But then again, it reminds us just how far we've progressed in our ability to recognize the other side of the equation. The 1920s was hardly an era when Zionists were willing to barter a two-state deal with the Arabs. They accepted the Partition Plan in 1947 out of political necessity moreso than genuine desire to compromise along two-state lines. Indeed the voices of dissent recorded in Section One existed in a time where the political consensus of the day was far more right-wing than is the case in 2003. In one section, Kushner and Solomon both give us a grim reminder of our communities long-standing discomfort to accept open dissent on this issue and show us just how far those voices of dissent have taken us. In a way, it undermines them. The Jewish community is not so monolithic in its intolerance of diverse views after all.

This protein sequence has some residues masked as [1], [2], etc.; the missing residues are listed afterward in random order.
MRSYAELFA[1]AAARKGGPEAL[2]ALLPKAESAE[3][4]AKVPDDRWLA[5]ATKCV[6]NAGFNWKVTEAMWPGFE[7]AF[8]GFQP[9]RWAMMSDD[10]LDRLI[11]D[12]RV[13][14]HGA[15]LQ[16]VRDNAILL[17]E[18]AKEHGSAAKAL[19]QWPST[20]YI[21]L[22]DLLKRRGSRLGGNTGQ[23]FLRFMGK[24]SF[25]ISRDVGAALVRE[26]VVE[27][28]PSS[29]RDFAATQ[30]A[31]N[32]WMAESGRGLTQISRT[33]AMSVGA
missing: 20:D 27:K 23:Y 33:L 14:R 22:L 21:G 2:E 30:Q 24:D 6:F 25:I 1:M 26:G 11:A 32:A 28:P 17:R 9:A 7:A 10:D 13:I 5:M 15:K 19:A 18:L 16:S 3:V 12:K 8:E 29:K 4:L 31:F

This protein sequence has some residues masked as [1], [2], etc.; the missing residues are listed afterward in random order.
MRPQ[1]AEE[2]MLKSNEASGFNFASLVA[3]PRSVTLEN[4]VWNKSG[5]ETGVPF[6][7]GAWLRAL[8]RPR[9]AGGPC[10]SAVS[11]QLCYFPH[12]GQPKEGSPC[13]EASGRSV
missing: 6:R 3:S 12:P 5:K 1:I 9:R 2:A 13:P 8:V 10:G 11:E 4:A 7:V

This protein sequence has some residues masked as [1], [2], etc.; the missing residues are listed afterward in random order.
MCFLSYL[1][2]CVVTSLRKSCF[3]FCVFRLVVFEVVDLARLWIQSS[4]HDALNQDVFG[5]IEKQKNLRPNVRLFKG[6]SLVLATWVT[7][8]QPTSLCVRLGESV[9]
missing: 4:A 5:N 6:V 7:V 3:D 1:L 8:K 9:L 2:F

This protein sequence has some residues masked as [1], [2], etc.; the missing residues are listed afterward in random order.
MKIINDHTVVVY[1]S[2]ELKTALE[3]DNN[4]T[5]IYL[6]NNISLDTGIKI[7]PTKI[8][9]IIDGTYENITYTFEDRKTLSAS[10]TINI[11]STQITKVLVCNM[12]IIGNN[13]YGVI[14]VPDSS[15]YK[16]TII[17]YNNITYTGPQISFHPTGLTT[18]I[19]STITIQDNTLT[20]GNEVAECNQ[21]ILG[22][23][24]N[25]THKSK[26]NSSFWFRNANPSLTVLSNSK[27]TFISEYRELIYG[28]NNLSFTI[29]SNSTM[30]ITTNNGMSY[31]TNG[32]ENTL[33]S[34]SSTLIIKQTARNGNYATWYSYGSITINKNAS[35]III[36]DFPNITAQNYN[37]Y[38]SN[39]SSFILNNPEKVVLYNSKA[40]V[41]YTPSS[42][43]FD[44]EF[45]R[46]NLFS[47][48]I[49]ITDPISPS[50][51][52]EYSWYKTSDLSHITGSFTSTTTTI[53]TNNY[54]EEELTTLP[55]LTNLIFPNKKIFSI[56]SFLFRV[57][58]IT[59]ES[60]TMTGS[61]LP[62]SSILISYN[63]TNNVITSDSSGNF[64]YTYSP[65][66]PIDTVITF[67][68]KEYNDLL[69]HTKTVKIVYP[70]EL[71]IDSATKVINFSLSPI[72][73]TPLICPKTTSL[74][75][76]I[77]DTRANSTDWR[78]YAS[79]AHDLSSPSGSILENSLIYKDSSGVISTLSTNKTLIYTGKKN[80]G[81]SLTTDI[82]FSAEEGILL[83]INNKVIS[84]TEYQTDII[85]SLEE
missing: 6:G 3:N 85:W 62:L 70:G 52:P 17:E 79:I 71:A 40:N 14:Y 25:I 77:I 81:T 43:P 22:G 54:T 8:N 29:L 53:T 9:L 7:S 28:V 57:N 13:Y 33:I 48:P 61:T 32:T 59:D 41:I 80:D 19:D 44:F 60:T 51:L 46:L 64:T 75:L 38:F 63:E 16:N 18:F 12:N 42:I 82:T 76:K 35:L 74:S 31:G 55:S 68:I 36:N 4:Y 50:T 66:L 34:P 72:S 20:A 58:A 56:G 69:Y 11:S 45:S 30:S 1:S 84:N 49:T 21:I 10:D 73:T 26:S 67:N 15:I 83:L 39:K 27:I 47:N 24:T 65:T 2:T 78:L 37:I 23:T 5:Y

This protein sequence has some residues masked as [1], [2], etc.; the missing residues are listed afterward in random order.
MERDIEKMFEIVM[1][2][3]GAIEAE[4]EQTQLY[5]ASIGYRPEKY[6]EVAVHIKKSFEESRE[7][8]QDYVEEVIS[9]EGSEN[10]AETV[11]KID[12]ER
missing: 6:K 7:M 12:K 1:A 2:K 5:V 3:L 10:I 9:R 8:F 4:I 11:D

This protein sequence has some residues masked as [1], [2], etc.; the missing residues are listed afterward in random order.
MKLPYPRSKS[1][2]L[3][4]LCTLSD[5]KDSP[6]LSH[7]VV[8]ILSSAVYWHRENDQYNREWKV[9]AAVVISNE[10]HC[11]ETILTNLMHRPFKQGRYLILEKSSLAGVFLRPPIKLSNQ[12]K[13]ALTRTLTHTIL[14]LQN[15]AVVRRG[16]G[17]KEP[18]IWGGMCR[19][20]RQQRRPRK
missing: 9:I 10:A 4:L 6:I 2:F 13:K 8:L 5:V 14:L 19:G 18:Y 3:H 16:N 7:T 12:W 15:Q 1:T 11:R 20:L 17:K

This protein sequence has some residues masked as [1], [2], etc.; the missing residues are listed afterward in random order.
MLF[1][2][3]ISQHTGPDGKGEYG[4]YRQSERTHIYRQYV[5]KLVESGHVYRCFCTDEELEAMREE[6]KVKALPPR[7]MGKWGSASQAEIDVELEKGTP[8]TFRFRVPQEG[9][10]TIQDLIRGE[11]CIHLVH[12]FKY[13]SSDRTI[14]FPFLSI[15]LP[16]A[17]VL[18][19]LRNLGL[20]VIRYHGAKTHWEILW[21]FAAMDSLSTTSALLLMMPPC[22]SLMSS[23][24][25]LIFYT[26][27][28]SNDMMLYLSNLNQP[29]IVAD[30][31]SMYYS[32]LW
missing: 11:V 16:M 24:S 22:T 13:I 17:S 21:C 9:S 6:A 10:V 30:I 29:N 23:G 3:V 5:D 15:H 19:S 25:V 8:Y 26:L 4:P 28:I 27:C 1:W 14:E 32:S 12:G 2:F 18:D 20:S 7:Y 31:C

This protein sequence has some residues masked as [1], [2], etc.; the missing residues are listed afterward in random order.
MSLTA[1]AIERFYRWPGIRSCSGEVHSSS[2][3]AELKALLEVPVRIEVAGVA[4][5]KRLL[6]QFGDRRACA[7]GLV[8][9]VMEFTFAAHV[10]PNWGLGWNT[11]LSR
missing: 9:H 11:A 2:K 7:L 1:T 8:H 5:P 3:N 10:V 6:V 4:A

Now, as for Ami Eden's ripping of the book's introduction and Mobius' quick retort, I'm dismayed. On the one hand, Mobius is correct in lamenting Eden's knee jerk response, in which he essentially writes off the books intentions entirely because it fails to sufficiently bring up Palestinian intransigence. Surely the Palestinians have sinned, and sinned greatly, but must that preclude an internally focused discussion among American Jews on the foibles and failures of Zionism throughout the last century? I think not, and Eden should perhaps allow for that without resorting to a typical and tiring response that only serves to shut down discussion rather than foment true understanding and moral progress.

That being said, Mobius swings too far to the other end of the spectrum. I agree with the core of his argument, but it's worth making the point, at least in some small degree, that most left-wing anti-Zionists are as guilty of ignoring the sins in their own camp as are Zionist zealots. What we really need is both an internal discussion among Zionists and Jews and an external discussion with the other side, at every available level. One can only hope the other side might also engage in internal discussion and even dissent, but Eden does nothing in his post to support internal discussion among Jews and Mobius doesn't do his part to account for a basic honesty of focus among Jewish supporters of Palestinian rights.

Or something like that...